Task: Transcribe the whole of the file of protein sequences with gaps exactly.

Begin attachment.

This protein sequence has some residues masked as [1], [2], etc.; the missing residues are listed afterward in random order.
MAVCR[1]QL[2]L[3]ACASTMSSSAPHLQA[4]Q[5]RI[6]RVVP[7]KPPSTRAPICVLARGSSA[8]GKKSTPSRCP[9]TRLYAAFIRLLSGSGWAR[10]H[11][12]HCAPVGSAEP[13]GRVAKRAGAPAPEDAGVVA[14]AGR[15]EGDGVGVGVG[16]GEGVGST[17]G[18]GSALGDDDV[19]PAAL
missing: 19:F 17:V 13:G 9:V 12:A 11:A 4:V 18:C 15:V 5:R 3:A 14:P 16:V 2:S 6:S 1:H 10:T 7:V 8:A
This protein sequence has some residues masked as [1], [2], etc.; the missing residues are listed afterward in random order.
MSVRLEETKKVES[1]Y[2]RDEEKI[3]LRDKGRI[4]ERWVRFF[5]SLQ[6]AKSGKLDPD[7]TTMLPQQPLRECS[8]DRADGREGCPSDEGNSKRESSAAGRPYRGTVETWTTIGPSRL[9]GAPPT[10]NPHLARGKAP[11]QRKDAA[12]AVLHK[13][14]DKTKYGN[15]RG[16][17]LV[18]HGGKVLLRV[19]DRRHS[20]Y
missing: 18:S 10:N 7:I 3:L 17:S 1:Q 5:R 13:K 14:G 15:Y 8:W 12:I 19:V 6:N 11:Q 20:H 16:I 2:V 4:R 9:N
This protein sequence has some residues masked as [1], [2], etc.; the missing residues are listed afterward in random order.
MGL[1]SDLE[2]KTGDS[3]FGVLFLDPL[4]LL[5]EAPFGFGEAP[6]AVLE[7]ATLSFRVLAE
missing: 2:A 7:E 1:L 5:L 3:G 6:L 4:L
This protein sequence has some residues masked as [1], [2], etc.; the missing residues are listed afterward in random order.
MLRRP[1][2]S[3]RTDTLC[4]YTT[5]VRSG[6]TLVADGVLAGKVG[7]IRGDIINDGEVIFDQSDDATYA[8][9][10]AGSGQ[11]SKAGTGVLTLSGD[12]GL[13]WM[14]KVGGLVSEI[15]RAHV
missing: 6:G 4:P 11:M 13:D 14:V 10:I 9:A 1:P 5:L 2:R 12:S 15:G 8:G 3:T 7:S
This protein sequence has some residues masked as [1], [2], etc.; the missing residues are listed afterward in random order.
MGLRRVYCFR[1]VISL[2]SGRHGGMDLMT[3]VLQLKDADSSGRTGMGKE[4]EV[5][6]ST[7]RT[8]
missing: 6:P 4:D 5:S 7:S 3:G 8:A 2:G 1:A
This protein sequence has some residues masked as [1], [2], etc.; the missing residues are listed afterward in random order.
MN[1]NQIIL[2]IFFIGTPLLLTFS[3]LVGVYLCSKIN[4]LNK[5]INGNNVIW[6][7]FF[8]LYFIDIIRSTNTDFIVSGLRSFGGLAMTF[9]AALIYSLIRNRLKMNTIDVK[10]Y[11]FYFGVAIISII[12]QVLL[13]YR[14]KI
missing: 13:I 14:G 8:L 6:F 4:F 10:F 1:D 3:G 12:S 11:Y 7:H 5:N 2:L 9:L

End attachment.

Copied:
This protein sequence has some residues masked as [1], [2], etc.; the missing residues are listed afterward in random order.
MAVCR[1]QL[2]L[3]ACASTMSSSAPHLQA[4]Q[5]RI[6]RVVP[7]KPPSTRAPICVLARGSSA[8]GKKSTPSRCP[9]TRLYAAFIRLLSGSGWAR[10]H[11][12]HCAPVGSAEP[13]GRVAKRAGAPAPEDAGVVA[14]AGR[15]EGDGVGVGVG[16]GEGVGST[17]G[18]GSALGDDDV[19]PAAL
missing: 19:F 17:V 13:G 9:V 12:A 11:A 4:V 18:C 15:V 5:R 3:A 14:P 16:V 2:S 6:S 1:H 10:T 7:V 8:A
This protein sequence has some residues masked as [1], [2], etc.; the missing residues are listed afterward in random order.
MSVRLEETKKVES[1]Y[2]RDEEKI[3]LRDKGRI[4]ERWVRFF[5]SLQ[6]AKSGKLDPD[7]TTMLPQQPLRECS[8]DRADGREGCPSDEGNSKRESSAAGRPYRGTVETWTTIGPSRL[9]GAPPT[10]NPHLARGKAP[11]QRKDAA[12]AVLHK[13][14]DKTKYGN[15]RG[16][17]LV[18]HGGKVLLRV[19]DRRHS[20]Y
missing: 18:S 10:N 7:I 3:L 17:S 1:Q 5:R 13:K 14:G 15:Y 8:W 12:I 19:V 6:N 11:Q 20:H 16:I 2:V 4:R 9:N
This protein sequence has some residues masked as [1], [2], etc.; the missing residues are listed afterward in random order.
MGL[1]SDLE[2]KTGDS[3]FGVLFLDPL[4]LL[5]EAPFGFGEAP[6]AVLE[7]ATLSFRVLAE
missing: 2:A 7:E 1:L 5:L 3:G 6:L 4:L
This protein sequence has some residues masked as [1], [2], etc.; the missing residues are listed afterward in random order.
MLRRP[1][2]S[3]RTDTLC[4]YTT[5]VRSG[6]TLVADGVLAGKVG[7]IRGDIINDGEVIFDQSDDATYA[8][9][10]AGSGQ[11]SKAGTGVLTLSGD[12]GL[13]WM[14]KVGGLVSEI[15]RAHV
missing: 6:G 4:P 11:M 13:D 14:V 10:I 9:A 1:P 5:L 2:R 12:S 15:G 8:G 3:T 7:S
This protein sequence has some residues masked as [1], [2], etc.; the missing residues are listed afterward in random order.
MGLRRVYCFR[1]VISL[2]SGRHGGMDLMT[3]VLQLKDADSSGRTGMGKE[4]EV[5][6]ST[7]RT[8]
missing: 6:P 4:D 5:S 7:S 3:G 8:A 2:G 1:A
This protein sequence has some residues masked as [1], [2], etc.; the missing residues are listed afterward in random order.
MN[1]NQIIL[2]IFFIGTPLLLTFS[3]LVGVYLCSKIN[4]LNK[5]INGNNVIW[6][7]FF[8]LYFIDIIRSTNTDFIVSGLRSFGGLAMTF[9]AALIYSLIRNRLKMNTIDVK[10]Y[11]FYFGVAIISII[12]QVLL[13]YR[14]KI
missing: 13:I 14:G 8:L 6:F 4:F 10:F 1:D 3:G 12:S 11:Y 7:H 5:N 2:L 9:L